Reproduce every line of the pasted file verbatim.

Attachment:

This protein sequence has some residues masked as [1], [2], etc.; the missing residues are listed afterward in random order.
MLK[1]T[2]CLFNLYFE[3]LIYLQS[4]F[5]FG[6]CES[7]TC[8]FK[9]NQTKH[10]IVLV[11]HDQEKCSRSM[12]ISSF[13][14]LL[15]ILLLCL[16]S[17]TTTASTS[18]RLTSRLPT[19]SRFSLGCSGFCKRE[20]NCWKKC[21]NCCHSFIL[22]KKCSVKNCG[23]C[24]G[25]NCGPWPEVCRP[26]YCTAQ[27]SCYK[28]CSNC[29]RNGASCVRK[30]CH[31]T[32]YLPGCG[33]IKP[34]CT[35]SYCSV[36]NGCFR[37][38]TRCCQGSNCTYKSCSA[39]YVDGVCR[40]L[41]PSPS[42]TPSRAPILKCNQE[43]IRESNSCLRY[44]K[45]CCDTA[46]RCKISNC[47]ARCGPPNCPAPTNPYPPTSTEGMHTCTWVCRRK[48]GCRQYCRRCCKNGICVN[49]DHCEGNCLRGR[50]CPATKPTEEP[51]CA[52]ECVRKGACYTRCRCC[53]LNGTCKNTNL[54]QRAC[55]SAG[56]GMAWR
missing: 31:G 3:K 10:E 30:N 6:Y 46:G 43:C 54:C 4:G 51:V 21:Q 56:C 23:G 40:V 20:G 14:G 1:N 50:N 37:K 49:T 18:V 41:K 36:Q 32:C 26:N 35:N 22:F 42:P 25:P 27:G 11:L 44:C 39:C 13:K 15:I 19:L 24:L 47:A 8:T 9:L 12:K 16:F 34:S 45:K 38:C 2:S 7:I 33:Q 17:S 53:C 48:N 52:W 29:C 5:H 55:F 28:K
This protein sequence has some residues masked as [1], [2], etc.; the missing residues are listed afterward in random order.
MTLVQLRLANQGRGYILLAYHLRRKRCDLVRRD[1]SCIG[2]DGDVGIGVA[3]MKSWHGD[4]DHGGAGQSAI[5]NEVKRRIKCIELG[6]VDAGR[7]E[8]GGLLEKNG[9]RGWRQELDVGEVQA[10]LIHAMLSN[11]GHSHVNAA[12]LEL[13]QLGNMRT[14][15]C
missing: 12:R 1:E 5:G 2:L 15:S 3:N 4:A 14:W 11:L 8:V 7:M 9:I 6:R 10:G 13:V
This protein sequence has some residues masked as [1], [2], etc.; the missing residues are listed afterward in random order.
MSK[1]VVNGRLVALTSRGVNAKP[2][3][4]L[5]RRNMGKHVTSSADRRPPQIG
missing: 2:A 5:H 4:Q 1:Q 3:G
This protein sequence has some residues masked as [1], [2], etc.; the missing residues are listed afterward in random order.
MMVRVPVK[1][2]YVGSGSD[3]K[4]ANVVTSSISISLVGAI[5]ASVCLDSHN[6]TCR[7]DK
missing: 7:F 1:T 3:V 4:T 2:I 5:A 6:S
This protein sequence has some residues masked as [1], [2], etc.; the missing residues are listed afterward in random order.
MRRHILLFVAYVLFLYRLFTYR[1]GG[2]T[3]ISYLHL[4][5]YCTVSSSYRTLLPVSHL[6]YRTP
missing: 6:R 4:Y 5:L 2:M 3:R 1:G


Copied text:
This protein sequence has some residues masked as [1], [2], etc.; the missing residues are listed afterward in random order.
MLK[1]T[2]CLFNLYFE[3]LIYLQS[4]F[5]FG[6]CES[7]TC[8]FK[9]NQTKH[10]IVLV[11]HDQEKCSRSM[12]ISSF[13][14]LL[15]ILLLCL[16]S[17]TTTASTS[18]RLTSRLPT[19]SRFSLGCSGFCKRE[20]NCWKKC[21]NCCHSFIL[22]KKCSVKNCG[23]C[24]G[25]NCGPWPEVCRP[26]YCTAQ[27]SCYK[28]CSNC[29]RNGASCVRK[30]CH[31]T[32]YLPGCG[33]IKP[34]CT[35]SYCSV[36]NGCFR[37][38]TRCCQGSNCTYKSCSA[39]YVDGVCR[40]L[41]PSPS[42]TPSRAPILKCNQE[43]IRESNSCLRY[44]K[45]CCDTA[46]RCKISNC[47]ARCGPPNCPAPTNPYPPTSTEGMHTCTWVCRRK[48]GCRQYCRRCCKNGICVN[49]DHCEGNCLRGR[50]CPATKPTEEP[51]CA[52]ECVRKGACYTRCRCC[53]LNGTCKNTNL[54]QRAC[55]SAG[56]GMAWR
missing: 31:G 3:K 10:E 30:N 6:Y 46:G 43:C 54:C 4:G 51:V 21:Q 56:C 23:G 40:V 20:G 14:G 1:N 50:N 37:K 49:T 18:V 41:K 36:Q 32:C 26:N 35:N 22:F 42:P 25:P 27:G 11:L 44:C 39:C 13:K 15:I 19:L 24:L 47:A 8:T 9:L 12:K 16:F 34:S 45:K 38:C 2:S 7:I 33:Q 17:S 53:C 48:N 52:W 29:C 5:H 55:F 28:K
This protein sequence has some residues masked as [1], [2], etc.; the missing residues are listed afterward in random order.
MTLVQLRLANQGRGYILLAYHLRRKRCDLVRRD[1]SCIG[2]DGDVGIGVA[3]MKSWHGD[4]DHGGAGQSAI[5]NEVKRRIKCIELG[6]VDAGR[7]E[8]GGLLEKNG[9]RGWRQELDVGEVQA[10]LIHAMLSN[11]GHSHVNAA[12]LEL[13]QLGNMRT[14][15]C
missing: 12:R 1:E 5:G 2:L 15:S 3:N 4:A 14:W 11:L 8:V 7:M 9:I 6:R 10:G 13:V
This protein sequence has some residues masked as [1], [2], etc.; the missing residues are listed afterward in random order.
MSK[1]VVNGRLVALTSRGVNAKP[2][3][4]L[5]RRNMGKHVTSSADRRPPQIG
missing: 2:A 5:H 4:Q 1:Q 3:G
This protein sequence has some residues masked as [1], [2], etc.; the missing residues are listed afterward in random order.
MMVRVPVK[1][2]YVGSGSD[3]K[4]ANVVTSSISISLVGAI[5]ASVCLDSHN[6]TCR[7]DK
missing: 7:F 1:T 3:V 4:T 2:I 5:A 6:S
This protein sequence has some residues masked as [1], [2], etc.; the missing residues are listed afterward in random order.
MRRHILLFVAYVLFLYRLFTYR[1]GG[2]T[3]ISYLHL[4][5]YCTVSSSYRTLLPVSHL[6]YRTP
missing: 6:R 4:Y 5:L 2:M 3:R 1:G